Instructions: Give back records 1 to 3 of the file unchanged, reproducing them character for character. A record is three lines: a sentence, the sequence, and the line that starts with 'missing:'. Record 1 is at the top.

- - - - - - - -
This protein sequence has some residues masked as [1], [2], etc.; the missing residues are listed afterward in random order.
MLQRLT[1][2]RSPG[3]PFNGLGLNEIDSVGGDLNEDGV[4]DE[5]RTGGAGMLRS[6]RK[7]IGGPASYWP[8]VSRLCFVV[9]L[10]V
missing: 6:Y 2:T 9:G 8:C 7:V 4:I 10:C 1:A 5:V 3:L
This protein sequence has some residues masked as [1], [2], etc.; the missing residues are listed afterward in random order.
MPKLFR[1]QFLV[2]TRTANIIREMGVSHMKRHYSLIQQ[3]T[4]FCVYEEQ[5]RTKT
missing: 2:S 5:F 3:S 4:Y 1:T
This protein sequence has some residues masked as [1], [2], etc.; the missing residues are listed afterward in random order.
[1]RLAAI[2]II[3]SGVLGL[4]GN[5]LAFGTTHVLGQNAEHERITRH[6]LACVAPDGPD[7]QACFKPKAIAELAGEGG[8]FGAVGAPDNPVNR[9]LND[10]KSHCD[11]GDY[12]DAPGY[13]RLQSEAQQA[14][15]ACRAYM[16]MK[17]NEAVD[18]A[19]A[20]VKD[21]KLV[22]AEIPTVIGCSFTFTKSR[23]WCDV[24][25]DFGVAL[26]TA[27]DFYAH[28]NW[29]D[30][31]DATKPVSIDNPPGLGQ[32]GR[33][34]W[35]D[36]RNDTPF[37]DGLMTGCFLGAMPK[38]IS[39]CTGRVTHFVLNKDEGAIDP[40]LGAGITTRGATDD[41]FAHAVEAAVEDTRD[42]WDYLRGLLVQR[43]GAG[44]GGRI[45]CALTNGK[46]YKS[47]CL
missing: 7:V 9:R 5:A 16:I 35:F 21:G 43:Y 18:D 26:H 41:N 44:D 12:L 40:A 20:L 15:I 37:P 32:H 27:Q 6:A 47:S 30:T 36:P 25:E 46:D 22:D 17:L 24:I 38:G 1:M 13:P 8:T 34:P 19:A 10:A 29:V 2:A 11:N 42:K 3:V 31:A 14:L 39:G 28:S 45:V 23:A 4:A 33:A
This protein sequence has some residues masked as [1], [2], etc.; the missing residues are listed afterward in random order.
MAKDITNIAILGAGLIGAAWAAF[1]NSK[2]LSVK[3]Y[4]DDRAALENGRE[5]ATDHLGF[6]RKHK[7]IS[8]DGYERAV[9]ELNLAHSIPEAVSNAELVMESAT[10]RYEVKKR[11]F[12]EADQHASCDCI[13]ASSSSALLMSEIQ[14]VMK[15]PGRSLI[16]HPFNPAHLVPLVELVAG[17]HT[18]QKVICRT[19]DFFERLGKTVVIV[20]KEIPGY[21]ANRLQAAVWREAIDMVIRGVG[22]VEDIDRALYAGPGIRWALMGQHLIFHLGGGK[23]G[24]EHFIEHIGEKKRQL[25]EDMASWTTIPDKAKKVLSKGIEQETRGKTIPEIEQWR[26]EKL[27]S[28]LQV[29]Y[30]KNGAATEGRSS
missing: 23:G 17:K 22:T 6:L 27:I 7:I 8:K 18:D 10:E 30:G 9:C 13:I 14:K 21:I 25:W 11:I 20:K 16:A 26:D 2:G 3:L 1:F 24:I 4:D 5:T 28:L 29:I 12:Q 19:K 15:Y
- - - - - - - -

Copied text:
This protein sequence has some residues masked as [1], [2], etc.; the missing residues are listed afterward in random order.
MLQRLT[1][2]RSPG[3]PFNGLGLNEIDSVGGDLNEDGV[4]DE[5]RTGGAGMLRS[6]RK[7]IGGPASYWP[8]VSRLCFVV[9]L[10]V
missing: 6:Y 2:T 9:G 8:C 7:V 4:I 10:C 1:A 5:V 3:L
This protein sequence has some residues masked as [1], [2], etc.; the missing residues are listed afterward in random order.
MPKLFR[1]QFLV[2]TRTANIIREMGVSHMKRHYSLIQQ[3]T[4]FCVYEEQ[5]RTKT
missing: 2:S 5:F 3:S 4:Y 1:T
This protein sequence has some residues masked as [1], [2], etc.; the missing residues are listed afterward in random order.
[1]RLAAI[2]II[3]SGVLGL[4]GN[5]LAFGTTHVLGQNAEHERITRH[6]LACVAPDGPD[7]QACFKPKAIAELAGEGG[8]FGAVGAPDNPVNR[9]LND[10]KSHCD[11]GDY[12]DAPGY[13]RLQSEAQQA[14][15]ACRAYM[16]MK[17]NEAVD[18]A[19]A[20]VKD[21]KLV[22]AEIPTVIGCSFTFTKSR[23]WCDV[24][25]DFGVAL[26]TA[27]DFYAH[28]NW[29]D[30][31]DATKPVSIDNPPGLGQ[32]GR[33][34]W[35]D[36]RNDTPF[37]DGLMTGCFLGAMPK[38]IS[39]CTGRVTHFVLNKDEGAIDP[40]LGAGITTRGATDD[41]FAHAVEAAVEDTRD[42]WDYLRGLLVQR[43]GAG[44]GGRI[45]CALTNGK[46]YKS[47]CL
missing: 7:V 9:R 5:A 16:I 35:F 21:G 43:Y 18:D 26:H 41:N 44:D 12:L 40:A 20:L 15:I 37:P 32:H 27:Q 6:A 47:S 30:T 36:P 25:E 46:D 22:D 17:L 24:I 38:G 1:M 13:P 8:T 34:P 19:A 10:A 29:V 2:A 11:N 42:K 3:V 31:A 14:L 39:G 28:S 45:V 23:A 4:A 33:A